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Ways to stay active during social distancing

With the recent COVID-19 outbreak, and closure of many of the gyms in the United States, we wanted to provide our clients with any information that may help them get through the “social distancing” we are all taking part of.

During these times, it is of high importance to find different ways to stay active. With spring right around the corner (and slightly warmer weather arising), we are lucky to have the ability to still get some fresh air by going on walks or riding a bike in less-populated areas. Although often overlooked, walking is a great way to increase calorie expenditure and get some low-level, but long duration activity in. An easy goal would be to set a step-count for each day, it is typically recommended that individuals aim for a minimum of 7-10k steps daily. As of right now, most of us are either working from home, doing classwork from home, or temporarily out of work/school altogether. If you still have to work from home, set aside two or three 15-20min time blocks where you can take a break from work and go on a walk. This will act two-fold by not only increasing your energy output, but also providing some mental clarity.

For those that will continue to work out at home, we’d be happy to provide you with some tips in addition to the Adult & Athlete At-Home Templates we will be sending out. First and foremost, the templates will be constructed under the assumption that no gym equipment is available to you. If you do have a few dumbbells, bands, or other equipment at home you can definitely make substitutions to the program as needed. Whether or not you choose to implement load, let’s discuss a few tools you can implement to make training at-home more difficult:

1.Increase Overall Volume - “Volume” is typically defined as the amount of sets & reps you do for a certain exercise. However it can also be extrapolated and applied to miles run, time performed, etc.

If you only only have the option of using your bodyweight or lighter dumbbells during your workouts at home, then it will be crucial that you increase volume in order to stress yourself more. Sets of 12, 15, and even 20 reps will be more useful at this time. You can also utilize a “Reps in Reserve” approach, where you continue to perform a movement until you feel like you only have a couple reps left in the tank. Typically these are described as 1RIR (one repetition in reserve), 2RIR (two repetitions in reserve), 3RIR (three repetitions in reserve), and so on...

2.Increase Training Frequency - Training frequency can be described as the number of times you workout during a certain period of time, let’s say a week in this case. Most clients at APT are used to working out 2-3 times a week, but it may be necessary to increase this to 4-5 times a week while you are working out at home. The reason being, that you can’t overload your body the same way you would be able to with heavier resistances at APT, so you have to increase your overall exposure to the stimulus instead.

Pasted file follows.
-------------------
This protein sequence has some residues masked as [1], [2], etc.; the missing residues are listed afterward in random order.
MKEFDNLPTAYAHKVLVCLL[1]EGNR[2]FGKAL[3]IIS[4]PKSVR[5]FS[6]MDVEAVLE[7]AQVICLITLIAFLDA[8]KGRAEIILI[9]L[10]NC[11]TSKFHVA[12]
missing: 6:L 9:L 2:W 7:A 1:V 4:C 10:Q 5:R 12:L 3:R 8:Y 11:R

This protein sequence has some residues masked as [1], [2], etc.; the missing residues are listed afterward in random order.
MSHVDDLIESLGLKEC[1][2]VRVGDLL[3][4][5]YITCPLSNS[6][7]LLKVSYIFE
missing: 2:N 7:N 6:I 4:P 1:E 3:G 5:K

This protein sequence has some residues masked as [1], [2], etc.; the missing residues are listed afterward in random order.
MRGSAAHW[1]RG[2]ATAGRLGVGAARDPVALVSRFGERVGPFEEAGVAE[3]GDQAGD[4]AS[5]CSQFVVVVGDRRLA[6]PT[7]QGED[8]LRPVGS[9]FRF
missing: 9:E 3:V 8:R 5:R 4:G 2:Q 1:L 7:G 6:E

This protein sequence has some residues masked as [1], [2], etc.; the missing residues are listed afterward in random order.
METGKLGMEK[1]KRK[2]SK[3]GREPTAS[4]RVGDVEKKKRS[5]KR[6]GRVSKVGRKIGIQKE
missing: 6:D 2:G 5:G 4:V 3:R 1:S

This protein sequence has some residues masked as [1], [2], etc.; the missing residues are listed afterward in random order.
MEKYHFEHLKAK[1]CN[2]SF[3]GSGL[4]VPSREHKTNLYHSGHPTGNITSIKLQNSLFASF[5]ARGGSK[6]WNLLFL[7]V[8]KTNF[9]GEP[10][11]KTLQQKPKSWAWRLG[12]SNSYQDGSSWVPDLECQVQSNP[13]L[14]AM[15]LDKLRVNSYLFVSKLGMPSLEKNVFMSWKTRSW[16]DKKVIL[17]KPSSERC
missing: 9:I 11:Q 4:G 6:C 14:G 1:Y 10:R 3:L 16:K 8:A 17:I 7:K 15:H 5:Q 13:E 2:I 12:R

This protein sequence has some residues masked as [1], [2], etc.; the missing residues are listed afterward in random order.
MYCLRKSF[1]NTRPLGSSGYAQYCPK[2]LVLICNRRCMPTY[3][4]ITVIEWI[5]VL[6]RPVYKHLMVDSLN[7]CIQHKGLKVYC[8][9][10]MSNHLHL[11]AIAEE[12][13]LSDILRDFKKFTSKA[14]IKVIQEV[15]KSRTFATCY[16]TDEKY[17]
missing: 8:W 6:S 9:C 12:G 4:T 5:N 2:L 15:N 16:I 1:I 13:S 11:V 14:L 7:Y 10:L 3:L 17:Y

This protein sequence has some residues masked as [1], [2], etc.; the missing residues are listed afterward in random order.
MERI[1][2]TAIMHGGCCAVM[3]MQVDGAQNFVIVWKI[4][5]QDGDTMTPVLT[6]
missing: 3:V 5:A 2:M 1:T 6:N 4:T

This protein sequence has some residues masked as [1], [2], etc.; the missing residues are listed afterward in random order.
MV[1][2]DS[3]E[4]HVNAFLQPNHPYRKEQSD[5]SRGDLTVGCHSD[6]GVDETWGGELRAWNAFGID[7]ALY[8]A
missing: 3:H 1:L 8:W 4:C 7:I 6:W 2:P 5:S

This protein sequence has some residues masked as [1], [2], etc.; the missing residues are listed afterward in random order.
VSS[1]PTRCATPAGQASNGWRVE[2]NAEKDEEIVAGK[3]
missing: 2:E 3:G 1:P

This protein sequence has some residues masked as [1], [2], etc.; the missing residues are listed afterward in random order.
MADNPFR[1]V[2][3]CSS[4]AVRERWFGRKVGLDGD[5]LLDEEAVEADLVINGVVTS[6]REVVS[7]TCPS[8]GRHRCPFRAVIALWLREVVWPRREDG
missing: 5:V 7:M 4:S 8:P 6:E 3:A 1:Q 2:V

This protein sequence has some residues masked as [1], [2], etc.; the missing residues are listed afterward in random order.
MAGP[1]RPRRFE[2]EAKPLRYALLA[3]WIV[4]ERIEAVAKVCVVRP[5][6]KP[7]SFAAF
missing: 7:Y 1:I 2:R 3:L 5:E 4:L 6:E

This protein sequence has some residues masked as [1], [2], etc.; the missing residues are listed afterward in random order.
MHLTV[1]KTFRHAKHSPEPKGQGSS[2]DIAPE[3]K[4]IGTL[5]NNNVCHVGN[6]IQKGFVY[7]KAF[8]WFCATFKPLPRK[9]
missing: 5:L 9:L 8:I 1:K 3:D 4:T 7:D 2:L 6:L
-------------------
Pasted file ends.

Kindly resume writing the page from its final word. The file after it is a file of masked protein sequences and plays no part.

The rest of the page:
3. Utilize Tempos, Super-sets, Density Circuits, or Reduce Rest Time - These are a variety of additional approaches you can take to make the workout more challenging

A. Tempos: Tempos refer to varying the speed during a certain portion of the movement. Typically tempos would be applied during the eccentric (downward portion or muscle lengthening), isometric (the transition), or concentric (upward portion or muscle contraction). For instance, you could perform a Rear Foot Elevated Split Squat by putting your foot on the couch behind you, and perform a 3-1-0 tempo. This would imply that you slowly lower yourself down for a 3-count, pause for 1 second at the bottom, then drive up normal speed.

B. Super Sets: If you train at APT, you are familiar with using “super sets” already. This means to follow up an exercise immediately with another one, without much rest in between. Typically we shuffle through exercises in an A1, A2, then A3 fashion.

C. Density Circuits: Higher density training implies an amount of work done over a certain period of time. You could select anywhere from 2+ exercises, and choose an amount of time to complete as many rounds of those exercises as possible. An example in this scenario could be an 8 Minute Density Circuit, performing an Incline Push Up for 10 reps, and a Manual Resistance Deadbug for 5 reps each side, continuously until time runs out.

D. Rest Time: as seen in the past two points, reducing rest time will lead to greater fatigue due to less recovery between sets. It doesn’t have to be done as part of super sets or a density circuit. You could simply plan to do 5 sets of chin ups, and take as little rest as you deem possible between the sets.

Take this information above and begin applying it to your at-home workouts during this time. There are plenty of resources online for home-workouts, and any of the coaches here at APT would be happy to help with any questions. Get creative with it, and push yourself. At the end of the day, working out or training is about applying stress to your body, enough stress that it can recover and adapt to the demand you are placing on it.

Prepare to Succeed

Team APT